The Last Man
A futuristic story of tragic love and of the gradual extermination of the human race by plague, The Last Man is Mary Shelley's most important novel after Frankenstein. With intriguing portraits of Percy Bysshe Shelley and Lord Byron, the novel offers a vision of the future that expresses a... show more
A futuristic story of tragic love and of the gradual extermination of the human race by plague, The Last Man is Mary Shelley's most important novel after Frankenstein. With intriguing portraits of Percy Bysshe Shelley and Lord Byron, the novel offers a vision of the future that expresses a reaction against Romanticism, and demonstrates the failure of the imagination and of art to redeem the doomed characters.
Publish date: 2004-04-01
Pages no: 461
Edition language: English
Abandoned at page 209. I keep trying to come up with reasons to continue reading but can think of none. It's not what I expected and I'm just not enjoying it at all.
One word, in truth, had alarmed her more than battles or sieges, during which she trusted Raymond’s high command would exempt him from danger. That word, as yet it was not more to her, was PLAGUE. This enemy to the human race had begun early in June to raise its serpent-head on the shores of the Nil...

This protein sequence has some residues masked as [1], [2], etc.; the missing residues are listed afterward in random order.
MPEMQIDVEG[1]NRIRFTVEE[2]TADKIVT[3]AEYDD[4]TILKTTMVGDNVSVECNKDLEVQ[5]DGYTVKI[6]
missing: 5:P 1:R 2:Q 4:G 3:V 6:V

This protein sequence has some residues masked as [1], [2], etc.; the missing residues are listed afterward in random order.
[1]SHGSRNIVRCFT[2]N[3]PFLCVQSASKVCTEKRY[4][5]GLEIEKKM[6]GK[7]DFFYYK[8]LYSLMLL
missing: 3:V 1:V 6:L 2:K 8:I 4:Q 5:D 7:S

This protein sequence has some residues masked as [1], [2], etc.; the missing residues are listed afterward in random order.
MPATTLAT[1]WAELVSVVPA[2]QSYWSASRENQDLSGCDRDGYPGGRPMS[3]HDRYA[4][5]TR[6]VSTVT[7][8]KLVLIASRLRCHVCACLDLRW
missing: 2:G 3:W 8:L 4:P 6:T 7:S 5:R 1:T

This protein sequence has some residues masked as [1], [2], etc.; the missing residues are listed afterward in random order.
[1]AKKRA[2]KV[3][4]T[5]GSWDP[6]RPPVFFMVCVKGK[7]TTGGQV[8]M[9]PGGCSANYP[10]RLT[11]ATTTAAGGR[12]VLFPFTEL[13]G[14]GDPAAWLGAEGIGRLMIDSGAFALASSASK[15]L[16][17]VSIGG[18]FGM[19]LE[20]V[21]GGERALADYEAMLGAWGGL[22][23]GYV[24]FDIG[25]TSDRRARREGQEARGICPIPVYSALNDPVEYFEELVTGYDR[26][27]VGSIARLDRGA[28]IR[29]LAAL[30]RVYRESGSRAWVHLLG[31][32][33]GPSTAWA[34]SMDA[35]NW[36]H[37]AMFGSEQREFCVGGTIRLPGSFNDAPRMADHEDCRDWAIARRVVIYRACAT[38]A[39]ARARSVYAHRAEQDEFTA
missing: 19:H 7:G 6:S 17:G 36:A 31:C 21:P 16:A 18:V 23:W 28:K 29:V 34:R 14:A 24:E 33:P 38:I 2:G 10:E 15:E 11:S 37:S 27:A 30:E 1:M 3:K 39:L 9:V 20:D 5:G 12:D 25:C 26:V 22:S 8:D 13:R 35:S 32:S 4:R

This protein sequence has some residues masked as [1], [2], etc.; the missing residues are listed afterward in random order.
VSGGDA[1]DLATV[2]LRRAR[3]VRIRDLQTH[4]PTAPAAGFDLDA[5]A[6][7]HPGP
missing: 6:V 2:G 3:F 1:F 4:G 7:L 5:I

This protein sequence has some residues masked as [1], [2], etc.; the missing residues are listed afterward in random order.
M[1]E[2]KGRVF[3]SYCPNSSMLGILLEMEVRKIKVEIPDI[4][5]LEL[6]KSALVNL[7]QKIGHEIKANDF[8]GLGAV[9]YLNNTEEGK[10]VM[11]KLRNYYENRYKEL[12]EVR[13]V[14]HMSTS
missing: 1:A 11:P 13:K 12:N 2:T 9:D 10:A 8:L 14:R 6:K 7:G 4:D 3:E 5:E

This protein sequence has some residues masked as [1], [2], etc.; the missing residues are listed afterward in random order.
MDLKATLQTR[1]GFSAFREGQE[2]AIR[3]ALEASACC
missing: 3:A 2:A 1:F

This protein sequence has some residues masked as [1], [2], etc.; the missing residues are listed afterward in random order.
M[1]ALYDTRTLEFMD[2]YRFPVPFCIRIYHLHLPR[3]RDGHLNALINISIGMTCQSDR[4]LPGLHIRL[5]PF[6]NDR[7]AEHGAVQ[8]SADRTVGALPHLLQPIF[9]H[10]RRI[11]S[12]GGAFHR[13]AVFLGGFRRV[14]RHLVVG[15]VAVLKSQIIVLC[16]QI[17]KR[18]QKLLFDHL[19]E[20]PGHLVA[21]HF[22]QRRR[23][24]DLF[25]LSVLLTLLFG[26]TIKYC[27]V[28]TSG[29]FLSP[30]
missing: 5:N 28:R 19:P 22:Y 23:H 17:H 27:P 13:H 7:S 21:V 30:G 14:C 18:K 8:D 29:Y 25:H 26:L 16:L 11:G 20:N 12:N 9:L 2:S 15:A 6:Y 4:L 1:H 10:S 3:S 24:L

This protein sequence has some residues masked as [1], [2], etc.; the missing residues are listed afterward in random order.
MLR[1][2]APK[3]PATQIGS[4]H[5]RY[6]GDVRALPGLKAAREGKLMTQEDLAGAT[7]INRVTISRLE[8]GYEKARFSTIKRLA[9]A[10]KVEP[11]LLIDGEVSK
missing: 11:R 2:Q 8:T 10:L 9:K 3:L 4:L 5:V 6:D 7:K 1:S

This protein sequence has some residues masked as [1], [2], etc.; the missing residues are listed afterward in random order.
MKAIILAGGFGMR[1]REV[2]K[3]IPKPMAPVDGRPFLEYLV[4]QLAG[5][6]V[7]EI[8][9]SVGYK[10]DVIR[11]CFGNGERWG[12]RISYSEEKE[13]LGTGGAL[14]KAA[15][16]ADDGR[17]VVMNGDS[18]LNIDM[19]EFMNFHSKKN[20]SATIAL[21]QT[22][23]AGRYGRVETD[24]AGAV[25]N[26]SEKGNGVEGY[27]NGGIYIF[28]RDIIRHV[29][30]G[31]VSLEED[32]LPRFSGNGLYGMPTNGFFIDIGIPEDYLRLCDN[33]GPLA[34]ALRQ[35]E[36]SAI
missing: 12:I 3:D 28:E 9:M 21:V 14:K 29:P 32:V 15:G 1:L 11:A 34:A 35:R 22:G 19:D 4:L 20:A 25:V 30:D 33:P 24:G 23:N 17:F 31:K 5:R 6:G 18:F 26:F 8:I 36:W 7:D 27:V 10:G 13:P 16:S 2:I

Being a lover of older books and science-fiction when I discover a book that is in effect both I become really interested, so when I discovered that Mary Shelley (of [book:Frankenstein] fame) wrote a book about the last man left alive on Earth (or as she puts it in her book the LAST MAN), I was imme...
For a while I hesitated if I should turn on the spoiler alert marker for this post. But then again, the plot is given away in the title, right? What surprises me, though, is that The Last Man is not more popular in this era of the post-apocalyptic, everybody-dies-of-something-or-other-in-the-nick-...
My fortunes have been, from the beginning, an exemplification of the power that mutability may possess over the varied tenor of man's life tl;dr version: More interesting as an artefact of early post-apocalyptic literature, and perhaps for the lightly hidden portraits of Shelley and Byron by some...
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